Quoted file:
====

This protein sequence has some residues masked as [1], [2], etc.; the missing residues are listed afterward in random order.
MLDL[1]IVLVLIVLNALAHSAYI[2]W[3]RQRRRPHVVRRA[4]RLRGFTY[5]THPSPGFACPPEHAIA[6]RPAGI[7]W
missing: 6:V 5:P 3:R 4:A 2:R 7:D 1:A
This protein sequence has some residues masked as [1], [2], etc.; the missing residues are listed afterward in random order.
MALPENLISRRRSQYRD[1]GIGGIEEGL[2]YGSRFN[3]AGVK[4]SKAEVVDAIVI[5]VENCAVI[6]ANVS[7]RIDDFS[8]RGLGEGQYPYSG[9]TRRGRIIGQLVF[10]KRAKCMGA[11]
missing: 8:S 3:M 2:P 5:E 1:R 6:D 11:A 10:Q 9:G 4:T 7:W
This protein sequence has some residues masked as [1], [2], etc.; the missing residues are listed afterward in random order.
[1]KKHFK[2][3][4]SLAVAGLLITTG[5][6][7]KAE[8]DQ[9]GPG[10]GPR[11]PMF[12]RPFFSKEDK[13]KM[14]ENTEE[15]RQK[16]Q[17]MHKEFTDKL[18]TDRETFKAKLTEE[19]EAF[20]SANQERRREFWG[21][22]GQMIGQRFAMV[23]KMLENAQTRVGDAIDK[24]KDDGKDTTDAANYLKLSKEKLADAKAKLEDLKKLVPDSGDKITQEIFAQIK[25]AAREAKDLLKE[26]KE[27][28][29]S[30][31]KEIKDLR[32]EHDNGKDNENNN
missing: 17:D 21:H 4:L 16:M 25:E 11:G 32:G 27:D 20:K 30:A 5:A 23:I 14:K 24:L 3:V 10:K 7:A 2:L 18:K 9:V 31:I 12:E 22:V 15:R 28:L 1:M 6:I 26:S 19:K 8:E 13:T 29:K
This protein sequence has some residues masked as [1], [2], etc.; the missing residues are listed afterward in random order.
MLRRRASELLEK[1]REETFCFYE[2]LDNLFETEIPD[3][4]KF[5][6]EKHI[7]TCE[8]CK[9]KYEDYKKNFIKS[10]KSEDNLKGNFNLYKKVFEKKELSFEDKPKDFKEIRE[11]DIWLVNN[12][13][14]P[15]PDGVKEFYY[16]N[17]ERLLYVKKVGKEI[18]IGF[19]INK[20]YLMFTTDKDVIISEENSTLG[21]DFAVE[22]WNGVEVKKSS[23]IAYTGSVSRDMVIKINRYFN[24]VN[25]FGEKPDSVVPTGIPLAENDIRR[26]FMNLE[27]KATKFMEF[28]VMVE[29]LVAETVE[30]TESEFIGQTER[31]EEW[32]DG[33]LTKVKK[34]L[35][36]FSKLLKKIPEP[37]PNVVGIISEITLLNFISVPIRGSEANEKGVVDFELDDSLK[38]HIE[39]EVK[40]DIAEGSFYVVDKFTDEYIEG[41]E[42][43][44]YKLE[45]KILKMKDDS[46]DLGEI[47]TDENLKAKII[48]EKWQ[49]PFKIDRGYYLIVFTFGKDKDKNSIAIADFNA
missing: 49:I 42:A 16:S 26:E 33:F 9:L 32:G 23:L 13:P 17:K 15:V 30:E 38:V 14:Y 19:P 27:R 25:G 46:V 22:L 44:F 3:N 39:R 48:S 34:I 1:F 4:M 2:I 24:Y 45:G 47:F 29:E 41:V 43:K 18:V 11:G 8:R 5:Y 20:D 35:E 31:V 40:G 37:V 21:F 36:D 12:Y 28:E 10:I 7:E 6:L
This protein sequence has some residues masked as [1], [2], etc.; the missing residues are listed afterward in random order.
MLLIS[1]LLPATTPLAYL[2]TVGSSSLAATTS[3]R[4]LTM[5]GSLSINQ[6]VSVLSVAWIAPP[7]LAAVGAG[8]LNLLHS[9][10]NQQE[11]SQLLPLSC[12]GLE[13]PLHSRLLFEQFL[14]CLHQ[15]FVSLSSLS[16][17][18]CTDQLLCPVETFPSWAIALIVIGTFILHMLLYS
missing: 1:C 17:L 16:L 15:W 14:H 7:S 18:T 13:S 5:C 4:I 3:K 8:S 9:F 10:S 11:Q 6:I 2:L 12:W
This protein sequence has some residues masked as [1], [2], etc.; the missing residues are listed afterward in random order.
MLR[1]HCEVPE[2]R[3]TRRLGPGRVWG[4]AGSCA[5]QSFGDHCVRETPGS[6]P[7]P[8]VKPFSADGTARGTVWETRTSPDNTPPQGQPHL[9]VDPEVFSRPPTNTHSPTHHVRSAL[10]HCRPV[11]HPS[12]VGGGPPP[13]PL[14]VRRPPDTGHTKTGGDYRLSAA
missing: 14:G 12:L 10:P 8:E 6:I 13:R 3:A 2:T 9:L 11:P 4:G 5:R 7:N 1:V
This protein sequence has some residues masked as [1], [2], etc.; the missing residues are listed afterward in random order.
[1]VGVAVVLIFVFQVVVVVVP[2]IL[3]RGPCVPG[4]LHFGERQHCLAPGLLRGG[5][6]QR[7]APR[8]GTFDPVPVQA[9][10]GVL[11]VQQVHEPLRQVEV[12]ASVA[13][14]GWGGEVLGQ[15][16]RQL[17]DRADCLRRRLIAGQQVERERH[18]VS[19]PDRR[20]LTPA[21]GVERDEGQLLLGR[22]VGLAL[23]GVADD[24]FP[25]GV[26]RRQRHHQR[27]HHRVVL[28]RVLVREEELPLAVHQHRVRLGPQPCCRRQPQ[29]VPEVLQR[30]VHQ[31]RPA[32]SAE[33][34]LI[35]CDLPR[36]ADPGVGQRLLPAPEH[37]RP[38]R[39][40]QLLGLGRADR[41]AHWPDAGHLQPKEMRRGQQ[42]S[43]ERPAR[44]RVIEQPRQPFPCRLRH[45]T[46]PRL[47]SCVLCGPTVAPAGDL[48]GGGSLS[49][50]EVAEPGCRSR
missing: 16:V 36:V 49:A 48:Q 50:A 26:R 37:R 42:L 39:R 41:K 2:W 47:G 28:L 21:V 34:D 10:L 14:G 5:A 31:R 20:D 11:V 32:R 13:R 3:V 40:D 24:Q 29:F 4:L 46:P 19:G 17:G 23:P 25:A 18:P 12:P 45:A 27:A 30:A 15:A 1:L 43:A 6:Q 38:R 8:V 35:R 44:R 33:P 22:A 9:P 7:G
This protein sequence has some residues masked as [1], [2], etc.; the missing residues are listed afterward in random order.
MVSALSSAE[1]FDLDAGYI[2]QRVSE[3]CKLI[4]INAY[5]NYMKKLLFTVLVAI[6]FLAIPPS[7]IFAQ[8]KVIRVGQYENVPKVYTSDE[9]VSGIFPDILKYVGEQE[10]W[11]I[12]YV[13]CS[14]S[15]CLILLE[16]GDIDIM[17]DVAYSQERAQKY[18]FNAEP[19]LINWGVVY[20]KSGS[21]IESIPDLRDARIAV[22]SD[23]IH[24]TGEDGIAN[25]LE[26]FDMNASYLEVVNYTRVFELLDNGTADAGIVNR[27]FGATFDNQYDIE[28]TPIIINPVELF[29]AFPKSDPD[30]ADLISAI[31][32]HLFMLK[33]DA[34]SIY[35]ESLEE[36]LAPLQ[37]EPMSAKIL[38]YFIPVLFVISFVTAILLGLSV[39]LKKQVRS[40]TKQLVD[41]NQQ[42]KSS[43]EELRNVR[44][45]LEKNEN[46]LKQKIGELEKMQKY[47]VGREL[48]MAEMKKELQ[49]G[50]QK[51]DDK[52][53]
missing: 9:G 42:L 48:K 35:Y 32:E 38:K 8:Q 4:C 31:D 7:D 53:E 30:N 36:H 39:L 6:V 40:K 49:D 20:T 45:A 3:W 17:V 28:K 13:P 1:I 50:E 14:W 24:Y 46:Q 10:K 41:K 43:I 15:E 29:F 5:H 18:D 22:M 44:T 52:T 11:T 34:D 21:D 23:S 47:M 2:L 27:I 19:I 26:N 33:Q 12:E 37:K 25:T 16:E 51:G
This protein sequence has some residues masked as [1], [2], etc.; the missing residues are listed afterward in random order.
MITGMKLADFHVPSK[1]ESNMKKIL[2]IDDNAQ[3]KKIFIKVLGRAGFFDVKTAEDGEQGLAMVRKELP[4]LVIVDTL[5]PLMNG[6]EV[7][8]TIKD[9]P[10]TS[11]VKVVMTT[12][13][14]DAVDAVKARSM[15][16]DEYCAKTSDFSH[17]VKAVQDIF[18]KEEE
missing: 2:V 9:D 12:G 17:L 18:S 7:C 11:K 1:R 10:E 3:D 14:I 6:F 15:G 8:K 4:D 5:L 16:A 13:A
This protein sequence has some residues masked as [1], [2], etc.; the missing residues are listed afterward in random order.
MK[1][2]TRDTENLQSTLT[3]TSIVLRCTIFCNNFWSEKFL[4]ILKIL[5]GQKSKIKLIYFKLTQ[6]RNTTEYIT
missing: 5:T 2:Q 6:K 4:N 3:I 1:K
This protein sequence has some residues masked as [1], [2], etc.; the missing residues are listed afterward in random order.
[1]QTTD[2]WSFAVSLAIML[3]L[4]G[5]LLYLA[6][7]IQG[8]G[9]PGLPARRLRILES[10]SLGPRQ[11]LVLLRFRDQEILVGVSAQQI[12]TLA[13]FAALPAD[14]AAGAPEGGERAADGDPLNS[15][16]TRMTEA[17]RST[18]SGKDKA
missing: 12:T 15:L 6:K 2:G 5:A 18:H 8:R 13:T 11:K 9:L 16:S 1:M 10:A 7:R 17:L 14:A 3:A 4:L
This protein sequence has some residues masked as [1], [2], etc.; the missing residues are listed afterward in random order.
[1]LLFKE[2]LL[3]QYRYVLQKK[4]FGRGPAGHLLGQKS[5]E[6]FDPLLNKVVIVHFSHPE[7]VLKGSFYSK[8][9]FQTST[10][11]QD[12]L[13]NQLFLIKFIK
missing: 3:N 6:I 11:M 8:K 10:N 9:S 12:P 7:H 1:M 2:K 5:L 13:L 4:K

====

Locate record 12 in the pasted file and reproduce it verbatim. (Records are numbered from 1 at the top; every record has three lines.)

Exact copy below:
This protein sequence has some residues masked as [1], [2], etc.; the missing residues are listed afterward in random order.
[1]LLFKE[2]LL[3]QYRYVLQKK[4]FGRGPAGHLLGQKS[5]E[6]FDPLLNKVVIVHFSHPE[7]VLKGSFYSK[8][9]FQTST[10][11]QD[12]L[13]NQLFLIKFIK
missing: 3:N 6:I 11:M 8:K 10:N 9:S 12:P 7:H 1:M 2:K 5:L 13:L 4:K